PBOC Pumps in More Liquidity, Spurring Gains in Chinese Stocks

PBOC Pumps in More Liquidity, Spurring Gains in Chinese Stocks

For the second month in a row, the People's Bank of China increased its assistance for the country's weakening economy by injecting cash via program loans. The S&P 500 gained, outpacing regional stocks.

With its medium-term loan program, China's central bank pumped a net 100 billion yuan ($15.7 billion) into the financial sector while keeping the borrowing rate steady. The CSI 300 gained up to 1.1%.

Following the PBOC's decision to decrease borrowing prices for the first time since last year in January, Chinese banks issued an unprecedented number of loans. Many regard the current action as a prolog to additional easing as the economy suffers from the COVID-19 pandemic, a downturn in the housing industry, and indications of poor domestic demand.

"The People's Bank of China is still ready to maintain market liquidity pretty adequate and market rates at comparatively low levels to sustain loan demand," noted Zhi Xiaojia, an economist at Credit Agricole CIB in Hong Kong. "There remains an opportunity for more policy moves in the first half, together with both RRR and policy rate decreases, since growth headwinds persist, particularly in the real estate market and linked to private consumer demand."

Sixteen of the 27 analysts surveyed by Bloomberg expected the People's Bank of China to maintain the interest rate on its one-year policy loans constant, with the majority believing the central bank can manage to wait and evaluate whether prior easing measures were effective.


The PBOC dropped the rate on its one-year policy loans by 10 basis points last month, bringing the rate down to 2.85% for the first time since April 2020.

Nonetheless, a rising chorus of analysts and investors is asking for greater help, with Citic Securities Co. predicting a reduction in the reserve requirement ratio for banks as soon as March. The central bank of China committed in its quarterly results in the previous week to retain its monetary activity "ample, focused, and front-loaded."

According to China economists David Qu and Chang Shu, the PBOC is taking a breather after cutting the one-year medium-term loan facility rate in January; but, the break will not stay forever. The People's Bank of China has indicated that it is prepared to provide more assistance to boost development. Analysts anticipate the next decrease in the second quarter, with the PBOC providing another in the third quarter as part of a larger package of softening measures to combat the downturn.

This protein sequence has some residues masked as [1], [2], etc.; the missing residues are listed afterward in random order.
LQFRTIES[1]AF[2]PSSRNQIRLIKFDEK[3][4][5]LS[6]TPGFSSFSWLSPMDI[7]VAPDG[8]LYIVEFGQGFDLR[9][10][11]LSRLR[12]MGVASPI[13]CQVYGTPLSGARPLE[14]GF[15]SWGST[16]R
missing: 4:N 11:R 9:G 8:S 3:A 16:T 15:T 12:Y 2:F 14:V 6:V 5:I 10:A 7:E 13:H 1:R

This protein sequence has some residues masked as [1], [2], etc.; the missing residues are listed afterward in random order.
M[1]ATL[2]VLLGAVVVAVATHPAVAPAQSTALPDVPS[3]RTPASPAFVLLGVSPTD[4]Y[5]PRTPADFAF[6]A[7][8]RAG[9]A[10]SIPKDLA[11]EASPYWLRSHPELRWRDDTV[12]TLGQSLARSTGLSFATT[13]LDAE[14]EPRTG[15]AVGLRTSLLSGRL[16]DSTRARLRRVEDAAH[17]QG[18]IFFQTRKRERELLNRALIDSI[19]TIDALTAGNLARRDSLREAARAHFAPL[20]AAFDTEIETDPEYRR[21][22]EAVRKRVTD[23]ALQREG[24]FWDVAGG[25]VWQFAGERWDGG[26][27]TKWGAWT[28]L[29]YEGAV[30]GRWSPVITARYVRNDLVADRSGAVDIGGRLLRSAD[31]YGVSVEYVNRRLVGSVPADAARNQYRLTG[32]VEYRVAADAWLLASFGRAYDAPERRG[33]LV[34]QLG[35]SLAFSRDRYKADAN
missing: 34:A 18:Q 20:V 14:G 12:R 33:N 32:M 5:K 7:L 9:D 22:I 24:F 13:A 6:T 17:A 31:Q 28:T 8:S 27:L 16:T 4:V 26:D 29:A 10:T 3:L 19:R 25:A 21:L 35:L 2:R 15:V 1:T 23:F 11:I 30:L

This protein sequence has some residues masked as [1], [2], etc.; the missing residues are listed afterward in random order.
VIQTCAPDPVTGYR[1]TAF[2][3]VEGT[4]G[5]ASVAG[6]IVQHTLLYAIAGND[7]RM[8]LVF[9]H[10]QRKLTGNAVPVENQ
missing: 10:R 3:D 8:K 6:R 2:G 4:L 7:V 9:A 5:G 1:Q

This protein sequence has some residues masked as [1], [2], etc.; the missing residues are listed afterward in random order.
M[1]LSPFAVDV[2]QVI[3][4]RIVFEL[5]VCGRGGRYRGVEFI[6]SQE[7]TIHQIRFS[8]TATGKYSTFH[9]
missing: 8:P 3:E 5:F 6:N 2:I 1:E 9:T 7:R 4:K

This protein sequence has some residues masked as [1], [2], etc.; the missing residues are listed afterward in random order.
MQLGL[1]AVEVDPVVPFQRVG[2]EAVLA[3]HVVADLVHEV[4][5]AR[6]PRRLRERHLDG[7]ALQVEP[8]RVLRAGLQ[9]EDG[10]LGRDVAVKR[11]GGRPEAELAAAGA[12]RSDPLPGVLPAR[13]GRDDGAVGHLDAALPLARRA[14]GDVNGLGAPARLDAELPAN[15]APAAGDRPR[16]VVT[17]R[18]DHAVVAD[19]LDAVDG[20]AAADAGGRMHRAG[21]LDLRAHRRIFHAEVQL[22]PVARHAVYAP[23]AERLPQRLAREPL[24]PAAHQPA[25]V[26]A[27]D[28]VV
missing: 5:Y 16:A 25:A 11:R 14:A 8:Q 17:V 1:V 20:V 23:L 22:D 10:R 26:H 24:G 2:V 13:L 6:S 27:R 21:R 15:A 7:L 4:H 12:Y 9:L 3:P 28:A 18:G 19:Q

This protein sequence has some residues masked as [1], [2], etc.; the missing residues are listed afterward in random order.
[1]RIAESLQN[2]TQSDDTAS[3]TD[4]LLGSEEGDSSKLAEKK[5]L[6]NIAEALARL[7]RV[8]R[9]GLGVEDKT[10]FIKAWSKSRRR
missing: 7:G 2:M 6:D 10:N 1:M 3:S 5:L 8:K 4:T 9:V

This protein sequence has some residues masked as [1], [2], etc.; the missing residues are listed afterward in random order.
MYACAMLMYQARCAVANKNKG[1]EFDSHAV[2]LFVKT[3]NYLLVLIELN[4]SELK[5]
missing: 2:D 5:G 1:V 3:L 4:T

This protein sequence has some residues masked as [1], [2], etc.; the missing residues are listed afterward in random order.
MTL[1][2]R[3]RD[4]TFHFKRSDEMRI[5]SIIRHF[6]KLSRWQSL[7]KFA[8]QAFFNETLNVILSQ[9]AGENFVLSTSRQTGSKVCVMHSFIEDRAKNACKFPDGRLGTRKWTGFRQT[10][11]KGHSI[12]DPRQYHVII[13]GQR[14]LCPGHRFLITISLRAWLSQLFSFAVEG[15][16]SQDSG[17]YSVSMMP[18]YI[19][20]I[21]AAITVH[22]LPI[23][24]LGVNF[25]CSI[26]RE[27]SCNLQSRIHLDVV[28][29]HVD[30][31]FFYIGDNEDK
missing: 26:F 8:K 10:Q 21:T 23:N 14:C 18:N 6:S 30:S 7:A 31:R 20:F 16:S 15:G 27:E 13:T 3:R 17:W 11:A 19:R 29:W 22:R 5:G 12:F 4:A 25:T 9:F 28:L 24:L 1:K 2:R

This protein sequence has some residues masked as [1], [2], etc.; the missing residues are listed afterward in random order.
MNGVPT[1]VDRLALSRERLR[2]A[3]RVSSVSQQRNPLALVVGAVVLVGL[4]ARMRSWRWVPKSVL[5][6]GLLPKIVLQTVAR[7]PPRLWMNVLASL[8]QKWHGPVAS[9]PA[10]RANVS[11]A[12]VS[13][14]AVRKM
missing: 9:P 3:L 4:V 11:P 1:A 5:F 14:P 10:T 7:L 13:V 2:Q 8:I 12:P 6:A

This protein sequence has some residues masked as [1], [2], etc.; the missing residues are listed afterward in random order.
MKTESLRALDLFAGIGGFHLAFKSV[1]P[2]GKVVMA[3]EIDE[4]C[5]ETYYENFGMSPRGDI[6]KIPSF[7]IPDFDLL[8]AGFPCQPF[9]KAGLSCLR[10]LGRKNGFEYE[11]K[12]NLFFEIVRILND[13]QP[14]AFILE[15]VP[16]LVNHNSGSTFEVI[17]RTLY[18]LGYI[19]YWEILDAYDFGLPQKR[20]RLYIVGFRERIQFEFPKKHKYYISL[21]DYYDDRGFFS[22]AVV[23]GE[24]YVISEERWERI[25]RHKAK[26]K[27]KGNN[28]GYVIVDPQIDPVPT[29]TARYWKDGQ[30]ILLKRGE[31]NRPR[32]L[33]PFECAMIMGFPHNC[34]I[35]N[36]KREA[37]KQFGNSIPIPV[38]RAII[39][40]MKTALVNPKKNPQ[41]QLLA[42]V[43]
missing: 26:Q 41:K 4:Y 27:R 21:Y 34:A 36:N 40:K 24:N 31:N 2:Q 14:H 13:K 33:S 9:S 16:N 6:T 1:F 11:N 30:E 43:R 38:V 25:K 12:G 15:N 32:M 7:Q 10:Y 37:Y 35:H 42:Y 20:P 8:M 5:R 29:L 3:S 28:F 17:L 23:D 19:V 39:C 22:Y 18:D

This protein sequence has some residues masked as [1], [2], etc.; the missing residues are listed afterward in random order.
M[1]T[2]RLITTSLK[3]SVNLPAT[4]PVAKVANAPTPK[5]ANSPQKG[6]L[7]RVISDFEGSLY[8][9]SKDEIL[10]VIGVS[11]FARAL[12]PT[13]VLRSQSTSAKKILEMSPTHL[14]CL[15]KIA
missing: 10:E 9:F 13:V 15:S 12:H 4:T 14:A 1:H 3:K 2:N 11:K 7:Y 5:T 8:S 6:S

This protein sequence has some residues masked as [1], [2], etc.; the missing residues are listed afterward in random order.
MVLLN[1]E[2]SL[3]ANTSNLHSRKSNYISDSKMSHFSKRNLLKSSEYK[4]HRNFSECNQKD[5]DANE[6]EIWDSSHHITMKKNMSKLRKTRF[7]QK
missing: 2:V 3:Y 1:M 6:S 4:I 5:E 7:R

Although its decision to keep the one-year policy lending rate unchanged on Tuesday, the People's Bank of China's softening attitude distinguishes it from other big central banks, notably the Fed, that are tightening monetary policies to manage skyrocketing inflation. The probability that the US central bank would speed up rate rises might limit China's capacity for more easing later this year by accelerating outflows.

Global demand for Chinese bonds has significantly declined as their yield premium has shrunk. The yield spread between China's 10-year government bonds and comparable-maturity Treasuries shrank to 73 basis points in the previous week, the smallest since 2019.

Stocks Rally

The equity market's advances on Tuesday are a welcome break after a rocky start to 2022. In January, the benchmark CSI 300 Index fell into a bear market as concerns about the economy and real estate sector debt outpaced the Chinese central bank's monetary easing. So far in 2022, the index has declined roughly 7%, making it the second-worst performance among Asian market indices behind South Korea.

"Despite today's MLF announcement, I anticipate China to loosen monetary policy further at the beginning of this year," Lloyd Chan, Senior Investment Strategist of Wealth Management at Citibank NA, commented. "As a result, Chinese stocks may perform much better this year, with double-digit growth potential."

Inflation figures on Wednesday will almost certainly show more opportunity for easing. Bloomberg surveyed analysts predict consumer prices to climb 1% from a year earlier in January, easing from a 1.5% increase last month. Production prices are expected to rise 9.5%, less than the 10.3% increase seen in December. The People's Bank of China has stated that inflation pressures are "containable," and that consumer price inflation would remain within a tolerable range as manufacturing inflation slows.

Here's a schedule with PBOC easing expectations for 2022: